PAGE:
Australia's Aborigines have always been a hunter-gathering people and although all communities have a local store, many people will tell you that there is nothing better than freshly caught meat. In the old days people used spears to catch the larger animals, but these days rifles are used to shoot kangaroos and emus.
Although rifles are now widespread in Aboriginal communities and hunting trips are mostly by four-wheel drive (or occasionally with battered Holden sedans thumping across the bush), there are still people who can stalk animals on foot, able to tell from as little as a bent blade of grass when a kangaroo or emu has passed there and what direction it has gone. Aboriginal trackers are the best in the world.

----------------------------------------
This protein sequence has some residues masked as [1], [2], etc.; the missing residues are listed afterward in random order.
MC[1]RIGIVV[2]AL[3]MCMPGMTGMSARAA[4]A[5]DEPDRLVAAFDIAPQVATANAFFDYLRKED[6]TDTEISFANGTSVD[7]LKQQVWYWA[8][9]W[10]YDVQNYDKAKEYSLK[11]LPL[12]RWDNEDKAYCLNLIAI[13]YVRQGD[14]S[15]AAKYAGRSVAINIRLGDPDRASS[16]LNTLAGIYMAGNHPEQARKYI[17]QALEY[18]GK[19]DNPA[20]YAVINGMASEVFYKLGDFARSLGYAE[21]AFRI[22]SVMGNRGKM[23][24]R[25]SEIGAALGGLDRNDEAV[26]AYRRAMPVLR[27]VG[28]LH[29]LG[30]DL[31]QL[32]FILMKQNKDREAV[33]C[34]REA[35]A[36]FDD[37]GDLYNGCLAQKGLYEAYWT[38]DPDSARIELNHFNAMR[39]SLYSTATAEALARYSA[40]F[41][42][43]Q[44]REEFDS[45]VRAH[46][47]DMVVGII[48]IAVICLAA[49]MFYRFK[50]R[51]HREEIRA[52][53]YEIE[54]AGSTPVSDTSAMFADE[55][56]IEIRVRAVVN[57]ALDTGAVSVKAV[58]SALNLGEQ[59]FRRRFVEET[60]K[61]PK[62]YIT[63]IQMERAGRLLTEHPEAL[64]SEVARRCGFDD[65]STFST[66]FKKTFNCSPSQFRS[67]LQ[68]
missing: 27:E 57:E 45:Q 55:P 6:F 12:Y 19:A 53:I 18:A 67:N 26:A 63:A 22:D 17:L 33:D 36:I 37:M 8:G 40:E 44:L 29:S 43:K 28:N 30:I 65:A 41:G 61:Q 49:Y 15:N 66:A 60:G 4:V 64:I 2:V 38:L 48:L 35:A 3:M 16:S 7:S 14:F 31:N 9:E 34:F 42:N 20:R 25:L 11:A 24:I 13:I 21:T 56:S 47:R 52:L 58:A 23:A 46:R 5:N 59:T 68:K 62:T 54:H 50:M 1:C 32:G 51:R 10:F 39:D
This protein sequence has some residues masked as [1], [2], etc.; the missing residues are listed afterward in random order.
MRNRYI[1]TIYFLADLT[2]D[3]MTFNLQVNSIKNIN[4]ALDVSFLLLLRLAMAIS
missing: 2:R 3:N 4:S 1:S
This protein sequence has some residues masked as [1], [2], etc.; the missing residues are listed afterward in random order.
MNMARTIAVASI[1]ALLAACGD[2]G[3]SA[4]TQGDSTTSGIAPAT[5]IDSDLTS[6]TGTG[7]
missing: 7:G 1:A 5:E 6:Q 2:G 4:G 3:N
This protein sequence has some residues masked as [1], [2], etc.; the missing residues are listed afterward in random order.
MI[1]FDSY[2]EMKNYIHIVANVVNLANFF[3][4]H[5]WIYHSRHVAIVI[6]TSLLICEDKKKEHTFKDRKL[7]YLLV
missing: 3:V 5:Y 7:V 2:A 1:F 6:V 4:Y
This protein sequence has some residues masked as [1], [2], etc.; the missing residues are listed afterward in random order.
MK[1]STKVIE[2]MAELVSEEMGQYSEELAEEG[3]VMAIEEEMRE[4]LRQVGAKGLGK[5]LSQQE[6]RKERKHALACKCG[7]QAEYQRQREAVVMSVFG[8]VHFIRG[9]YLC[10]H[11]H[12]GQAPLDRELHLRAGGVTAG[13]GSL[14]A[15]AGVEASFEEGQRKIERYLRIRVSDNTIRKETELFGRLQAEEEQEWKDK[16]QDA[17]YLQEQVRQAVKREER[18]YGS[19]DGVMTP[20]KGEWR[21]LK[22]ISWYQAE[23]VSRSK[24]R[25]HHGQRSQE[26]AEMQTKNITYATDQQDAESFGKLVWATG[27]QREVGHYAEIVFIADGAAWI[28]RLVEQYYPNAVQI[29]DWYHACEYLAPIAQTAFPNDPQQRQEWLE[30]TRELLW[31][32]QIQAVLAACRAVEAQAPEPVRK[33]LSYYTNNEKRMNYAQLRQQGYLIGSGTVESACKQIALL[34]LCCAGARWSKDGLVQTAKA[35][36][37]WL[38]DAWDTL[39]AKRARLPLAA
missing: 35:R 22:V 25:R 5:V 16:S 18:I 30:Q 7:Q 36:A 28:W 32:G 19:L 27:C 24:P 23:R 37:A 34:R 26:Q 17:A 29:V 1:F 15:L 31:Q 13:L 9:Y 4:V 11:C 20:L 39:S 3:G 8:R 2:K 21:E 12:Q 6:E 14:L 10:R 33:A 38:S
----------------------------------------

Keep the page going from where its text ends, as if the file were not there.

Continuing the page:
On the coast, hunting is done at sea, where catching dugong (a sea mammal) and the green sea-turtle are especially important. A hand-held harpoon with detachable points is used and it requires great skill, from an open boat (nowadays aluminium dinghies with outboard motors); for the people of the Gulf of Carpentaria there is great ceremonial meaning in this. Spears are also used in Arnhem Land to catch fish and freshwater crocodiles but goannas are caught by hand or brought down with sticks after they've fled in a tree. Goannas, the large monitor lizards, are caught by hand and are highly prized.